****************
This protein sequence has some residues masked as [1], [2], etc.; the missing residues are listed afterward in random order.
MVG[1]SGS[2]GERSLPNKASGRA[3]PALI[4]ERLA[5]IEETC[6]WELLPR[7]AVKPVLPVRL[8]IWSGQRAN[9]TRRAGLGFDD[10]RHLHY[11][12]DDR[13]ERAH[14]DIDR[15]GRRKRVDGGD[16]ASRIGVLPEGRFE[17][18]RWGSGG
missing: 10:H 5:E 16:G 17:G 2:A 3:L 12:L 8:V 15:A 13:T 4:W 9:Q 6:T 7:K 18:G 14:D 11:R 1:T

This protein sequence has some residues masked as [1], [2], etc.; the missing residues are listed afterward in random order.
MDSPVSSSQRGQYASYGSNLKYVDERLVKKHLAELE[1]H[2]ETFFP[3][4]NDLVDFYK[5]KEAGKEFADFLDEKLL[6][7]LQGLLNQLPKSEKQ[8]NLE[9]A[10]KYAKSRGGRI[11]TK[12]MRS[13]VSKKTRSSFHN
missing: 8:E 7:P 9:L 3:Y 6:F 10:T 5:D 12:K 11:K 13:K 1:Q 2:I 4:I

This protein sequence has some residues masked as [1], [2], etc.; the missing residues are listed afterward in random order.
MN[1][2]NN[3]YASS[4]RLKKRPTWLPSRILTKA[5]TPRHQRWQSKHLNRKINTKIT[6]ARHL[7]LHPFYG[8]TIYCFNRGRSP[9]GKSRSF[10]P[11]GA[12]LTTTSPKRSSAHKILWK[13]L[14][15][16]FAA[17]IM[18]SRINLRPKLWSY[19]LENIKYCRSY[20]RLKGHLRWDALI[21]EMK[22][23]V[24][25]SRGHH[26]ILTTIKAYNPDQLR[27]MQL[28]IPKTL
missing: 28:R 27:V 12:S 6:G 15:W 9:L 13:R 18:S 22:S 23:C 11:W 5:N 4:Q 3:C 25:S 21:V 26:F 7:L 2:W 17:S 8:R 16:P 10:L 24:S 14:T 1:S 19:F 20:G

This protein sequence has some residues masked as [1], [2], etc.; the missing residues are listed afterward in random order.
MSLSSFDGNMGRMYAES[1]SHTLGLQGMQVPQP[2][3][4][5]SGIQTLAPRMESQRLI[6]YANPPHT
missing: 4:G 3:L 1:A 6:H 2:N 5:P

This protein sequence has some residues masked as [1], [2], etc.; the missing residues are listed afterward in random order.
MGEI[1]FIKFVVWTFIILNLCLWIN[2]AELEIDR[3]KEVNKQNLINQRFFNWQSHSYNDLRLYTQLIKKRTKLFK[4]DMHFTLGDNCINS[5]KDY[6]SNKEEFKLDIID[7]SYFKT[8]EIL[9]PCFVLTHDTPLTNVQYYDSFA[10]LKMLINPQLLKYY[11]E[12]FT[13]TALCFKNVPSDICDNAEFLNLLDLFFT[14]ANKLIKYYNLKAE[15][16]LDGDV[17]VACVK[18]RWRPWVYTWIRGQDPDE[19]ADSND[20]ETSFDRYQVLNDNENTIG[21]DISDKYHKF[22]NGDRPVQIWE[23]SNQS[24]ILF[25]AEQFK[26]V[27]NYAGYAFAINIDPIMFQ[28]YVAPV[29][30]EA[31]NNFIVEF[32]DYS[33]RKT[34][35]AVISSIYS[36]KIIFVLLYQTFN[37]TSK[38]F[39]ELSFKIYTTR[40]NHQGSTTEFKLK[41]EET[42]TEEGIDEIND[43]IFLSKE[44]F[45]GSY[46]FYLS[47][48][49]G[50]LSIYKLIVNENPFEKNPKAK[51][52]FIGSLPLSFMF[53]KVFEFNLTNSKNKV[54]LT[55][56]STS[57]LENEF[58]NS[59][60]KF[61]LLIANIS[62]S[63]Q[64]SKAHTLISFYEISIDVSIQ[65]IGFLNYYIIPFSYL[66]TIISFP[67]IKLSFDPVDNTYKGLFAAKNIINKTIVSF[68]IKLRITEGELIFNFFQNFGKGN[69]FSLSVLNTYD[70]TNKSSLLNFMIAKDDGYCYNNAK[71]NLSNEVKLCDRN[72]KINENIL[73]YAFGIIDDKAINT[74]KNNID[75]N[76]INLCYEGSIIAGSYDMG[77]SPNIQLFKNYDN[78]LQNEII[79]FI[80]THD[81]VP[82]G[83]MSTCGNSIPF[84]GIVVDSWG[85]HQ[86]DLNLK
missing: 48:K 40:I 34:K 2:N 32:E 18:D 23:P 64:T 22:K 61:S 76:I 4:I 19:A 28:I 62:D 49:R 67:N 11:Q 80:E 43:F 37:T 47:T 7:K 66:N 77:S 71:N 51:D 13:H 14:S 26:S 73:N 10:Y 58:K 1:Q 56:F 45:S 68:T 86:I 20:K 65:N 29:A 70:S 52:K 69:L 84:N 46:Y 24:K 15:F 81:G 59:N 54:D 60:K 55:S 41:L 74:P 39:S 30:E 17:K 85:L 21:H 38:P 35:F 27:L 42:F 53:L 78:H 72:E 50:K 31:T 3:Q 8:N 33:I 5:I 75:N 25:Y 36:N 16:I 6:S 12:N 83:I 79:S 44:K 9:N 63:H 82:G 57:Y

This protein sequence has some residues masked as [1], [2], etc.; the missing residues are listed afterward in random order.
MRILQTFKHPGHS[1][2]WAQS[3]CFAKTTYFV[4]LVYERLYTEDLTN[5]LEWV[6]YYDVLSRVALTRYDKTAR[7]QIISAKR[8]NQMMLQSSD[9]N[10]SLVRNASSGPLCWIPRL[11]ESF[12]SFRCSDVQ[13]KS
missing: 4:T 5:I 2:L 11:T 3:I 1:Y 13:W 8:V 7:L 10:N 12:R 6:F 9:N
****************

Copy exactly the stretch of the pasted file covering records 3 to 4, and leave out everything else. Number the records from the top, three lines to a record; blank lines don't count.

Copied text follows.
This protein sequence has some residues masked as [1], [2], etc.; the missing residues are listed afterward in random order.
MN[1][2]NN[3]YASS[4]RLKKRPTWLPSRILTKA[5]TPRHQRWQSKHLNRKINTKIT[6]ARHL[7]LHPFYG[8]TIYCFNRGRSP[9]GKSRSF[10]P[11]GA[12]LTTTSPKRSSAHKILWK[13]L[14][15][16]FAA[17]IM[18]SRINLRPKLWSY[19]LENIKYCRSY[20]RLKGHLRWDALI[21]EMK[22][23]V[24][25]SRGHH[26]ILTTIKAYNPDQLR[27]MQL[28]IPKTL
missing: 28:R 27:V 12:S 6:G 15:W 9:L 13:R 18:S 22:S 23:C 11:W 5:N 4:Q 3:C 25:S 21:V 26:F 7:L 2:W 17:S 8:R 16:P 10:L 24:S 14:T 1:S 19:F 20:G

This protein sequence has some residues masked as [1], [2], etc.; the missing residues are listed afterward in random order.
MSLSSFDGNMGRMYAES[1]SHTLGLQGMQVPQP[2][3][4][5]SGIQTLAPRMESQRLI[6]YANPPHT
missing: 4:G 3:L 1:A 6:H 2:N 5:P